By: Anne Bradbury, AXPC CEO for RealClearEnergy
Oil and natural gas are global commodities – their price is a result of supply and demand. Geopolitical disruptions like Russia’s brazen invasion of Ukraine cause unpredictability and extreme volatility in global energy markets.
International conflict and inflation at home are serious issues, and our industry is working hard to meet the moment, while ensuring that we are responsibly producing and providing energy to the market in a way that meets current demand and future projections.
Domestic production supports national security, economic security, and global environmental goals. But, in order for domestic production to help us fully realize these goals, it must be done in a way that meets market demand, rather than reacting to volatility that could cause oversupply.
As demand continues to grow, so does our current and planned production. US oil production grew last year and output could rise as much as 900,000 barrels per day in 2022. In the Permian Basin, our most prolific oil-producing basin, record high oil production was just reached this month. The Marcellus, the most prolific natural gas basin in the country, is also at record high production.
This production doesn’t happen with the flip of a switch. The oil and gas industry is heavily regulated by local, state, and federal agencies at every step of the process. It takes months of planning, permitting, and preparation for a company to drill and complete a well before that oil or natural gas comes onto the market. The process includes a multitude of steps – including (but not limited to): acquiring a lease, designing the well and associated facilities, submitting necessary permits, conducting analysis of the potential impact on the air, water, species, historical and cultural sites, permitting and building associated pipelines and electrical infrastructure, and the numerous government agencies reviewing the various permits for approval.
The complex process for drilling and completing a new well in the United States takes time and significant resources, even without the challenges we face from supply chain disruptions and labor shortages.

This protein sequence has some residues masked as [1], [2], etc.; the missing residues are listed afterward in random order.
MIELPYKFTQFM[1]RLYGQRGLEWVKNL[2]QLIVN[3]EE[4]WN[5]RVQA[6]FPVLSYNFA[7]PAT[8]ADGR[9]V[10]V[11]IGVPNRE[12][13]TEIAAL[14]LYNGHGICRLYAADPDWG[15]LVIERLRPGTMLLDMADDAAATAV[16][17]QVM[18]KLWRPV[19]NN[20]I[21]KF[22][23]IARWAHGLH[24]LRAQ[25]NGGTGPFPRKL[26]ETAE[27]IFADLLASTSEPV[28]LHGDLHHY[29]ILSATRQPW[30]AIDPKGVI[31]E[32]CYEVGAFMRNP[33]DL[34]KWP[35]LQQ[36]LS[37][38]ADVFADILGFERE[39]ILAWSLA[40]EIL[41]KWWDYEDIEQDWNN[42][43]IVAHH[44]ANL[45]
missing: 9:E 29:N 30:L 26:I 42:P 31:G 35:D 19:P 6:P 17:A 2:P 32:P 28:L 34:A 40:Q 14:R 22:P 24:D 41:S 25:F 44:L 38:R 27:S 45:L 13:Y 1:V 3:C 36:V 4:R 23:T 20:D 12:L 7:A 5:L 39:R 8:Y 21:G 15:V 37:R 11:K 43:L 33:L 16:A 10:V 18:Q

Because the White House is facing political pressure to address record high inflation and rising energy prices at home, they have started calling for oil and gas companies to “produce more.” Additionally, some Members of Congress are now targeting our industry with new investigations, taxes, and fees.
Targeting our industry in response to rising gasoline prices with false narratives does not change the law of supply and demand. And it does not reduce the pain that Americans are feeling at the pump and in their home heating costs.
There is a great deal of uncertainty right now about everything from storage levels to additional sanctions to how OPEC producers will respond to increased American production. Inflationary costs, labor shortages, and supply chain disruptions are further hindering increased production. In fact, projections show inflationary pressures could lead to 15-20 percent in additional capital spend just to keep current oil and natural gas production levels and could go even higher.
The men and women of the oil and natural gas industry are committed to providing America and the world with reliable energy. Rather than targeting our industry with false narratives, the Administration and Congress should work with us on long-term solutions that support stable energy prices.
First and foremost, the Administration can insert some stability into the market by publicly signaling their support for American made oil and natural gas’ role in our country’s energy portfolio. Not just for the next 60 days, but for the long run. While we understand the need for a diverse energy supply, it is clear that global demand for oil and natural gas is not going anywhere anytime soon. Independent analysts and bipartisan leaders have been saying that for years. Now it’s time for the White House to communicate clearly that there is a role for American made oil and natural gas—produced under the highest standards in the world– in the global energy mix.
Additionally, the Administration’s current policies should be reviewed and recalibrated so that energy infrastructure investments can be made and export facilities can get built. We need pipelines to transport what we produce, and we need export facilities to send it to our allies. We need to see a change in the policies that are making it harder to get energy to where it’s needed the most.
We don’t set the price of oil or natural gas, but we do make long-term decision based on timing, capital, and the regulatory environment. The best way to ensure we have stable supply and prices now and into the future is by working with our industry on smart policies and sensible regulations that allow us to produce ever-cleaner oil and natural gas to meet domestic and global demand.